What Does It Take To Make A Work Of Art? Many Hands!!!

ArtsWestchester has embarked on a creative journey to stitch together yards and yards of donated fabric into a monumental work of public art. Sewers and stitchers from all around the county are remembering their Home Economics classes and volunteering their time at some 30-odd Public Sewing Sessions. Others with broader skills in tailoring, designing and alterations, have joined the team as well. Old draperies, swatches from Ethan Allen upholstery, bits of fabric from colorful saris and forgotten bedspreads are all getting a new life. So I asked myself: “Is this women’s work?” It is true that women are prime consumers of fabric, and the idea of reusing fabric, rewearing clothes instead of buying new ones, and making something old into something new may speak specifically to women. Then again, curtailing textile waste is a much broader concept that is more community-significant.  Just like the scrap food movement, there is a conservation effort taking place in the fashion realm, led in part by the realization among fashionistas that much of the fabric produced today comes from foreign countries and winds up in dump sites around the world. In part, our goal is to demonstrate that turning old garbs into a new and beautiful work of art can lead to greater awareness of the workers who stitch and sew for little money, only to have mountains of their fabrics end up in landfills in their communities. So there is beauty to be had from curbing our addiction to fashion.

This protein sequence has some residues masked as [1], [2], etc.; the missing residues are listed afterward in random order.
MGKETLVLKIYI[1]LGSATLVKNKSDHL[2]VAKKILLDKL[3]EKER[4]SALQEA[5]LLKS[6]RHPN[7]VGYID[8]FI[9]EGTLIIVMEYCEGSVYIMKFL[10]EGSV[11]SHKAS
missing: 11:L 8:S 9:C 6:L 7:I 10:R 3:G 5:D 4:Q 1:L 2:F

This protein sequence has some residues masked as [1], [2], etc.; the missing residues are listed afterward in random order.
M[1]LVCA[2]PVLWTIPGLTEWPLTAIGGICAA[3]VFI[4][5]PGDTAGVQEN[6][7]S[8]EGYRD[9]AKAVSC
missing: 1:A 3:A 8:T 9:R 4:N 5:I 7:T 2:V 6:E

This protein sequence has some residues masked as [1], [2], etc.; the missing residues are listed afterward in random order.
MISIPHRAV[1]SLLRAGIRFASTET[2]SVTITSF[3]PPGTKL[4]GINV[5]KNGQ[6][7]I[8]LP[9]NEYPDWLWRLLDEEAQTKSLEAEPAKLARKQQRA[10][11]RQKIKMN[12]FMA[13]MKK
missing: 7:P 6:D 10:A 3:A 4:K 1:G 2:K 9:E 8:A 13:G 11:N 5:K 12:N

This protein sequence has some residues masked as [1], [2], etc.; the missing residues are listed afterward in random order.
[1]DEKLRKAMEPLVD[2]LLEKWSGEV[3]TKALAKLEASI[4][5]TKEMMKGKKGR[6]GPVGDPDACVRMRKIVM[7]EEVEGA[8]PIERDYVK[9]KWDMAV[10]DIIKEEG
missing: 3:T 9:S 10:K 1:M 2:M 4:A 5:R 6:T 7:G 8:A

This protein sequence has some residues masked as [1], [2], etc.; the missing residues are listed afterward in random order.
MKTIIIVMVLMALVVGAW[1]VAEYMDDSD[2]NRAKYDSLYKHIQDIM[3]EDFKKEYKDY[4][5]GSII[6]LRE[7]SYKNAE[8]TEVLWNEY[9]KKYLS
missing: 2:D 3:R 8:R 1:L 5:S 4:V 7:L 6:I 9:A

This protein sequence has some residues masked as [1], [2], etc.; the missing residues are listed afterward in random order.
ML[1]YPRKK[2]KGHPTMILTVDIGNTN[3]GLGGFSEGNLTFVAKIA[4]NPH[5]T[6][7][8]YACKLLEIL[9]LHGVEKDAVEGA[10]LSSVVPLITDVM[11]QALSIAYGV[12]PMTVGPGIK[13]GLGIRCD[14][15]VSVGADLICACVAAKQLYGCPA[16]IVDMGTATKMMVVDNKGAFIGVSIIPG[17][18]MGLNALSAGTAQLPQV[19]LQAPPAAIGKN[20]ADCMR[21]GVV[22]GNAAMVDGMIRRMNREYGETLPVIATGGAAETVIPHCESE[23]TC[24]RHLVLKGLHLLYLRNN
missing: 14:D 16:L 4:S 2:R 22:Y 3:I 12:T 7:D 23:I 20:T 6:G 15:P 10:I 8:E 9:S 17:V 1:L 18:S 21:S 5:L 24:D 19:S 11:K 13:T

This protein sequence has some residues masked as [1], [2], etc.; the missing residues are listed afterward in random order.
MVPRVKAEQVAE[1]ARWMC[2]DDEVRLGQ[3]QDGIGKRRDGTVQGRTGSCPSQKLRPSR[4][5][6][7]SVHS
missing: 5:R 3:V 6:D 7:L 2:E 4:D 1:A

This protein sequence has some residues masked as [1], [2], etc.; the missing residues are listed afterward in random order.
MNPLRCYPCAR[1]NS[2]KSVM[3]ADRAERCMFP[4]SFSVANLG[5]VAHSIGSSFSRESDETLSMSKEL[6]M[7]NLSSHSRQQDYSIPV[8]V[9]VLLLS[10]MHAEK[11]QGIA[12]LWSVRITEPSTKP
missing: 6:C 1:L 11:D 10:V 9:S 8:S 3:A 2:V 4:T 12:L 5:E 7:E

On the other hand, the outpouring of people who sew, and those who want to learn, seems to be filling a need for folks to come together on simple terms… in non-judgmental terms… in non-confrontational terms. Just come out and sew. No experience needed. Just something we can do together. There is of course power in collective action. We learned that in the sandbox.

Many times, the Public Sewing Day allows people to discuss their backgrounds without judgement and this includes religion, culture, politics… People who volunteer tend to listen more and see the space as a location to get to know people who are not always like them. They bond over the task of sewing and pinning and it opens people up to feeling comfortable and discussing their past.

In fact, the act of sewing seems to take some back to their roots. At a sewing session at The Arc Westchester, one participant reflected: “That is the power of doing things with your hands…it brings you back to where you came from and the people who taught you to be who you are today.” Pretty exciting stuff for what started as a simple sewing circle.

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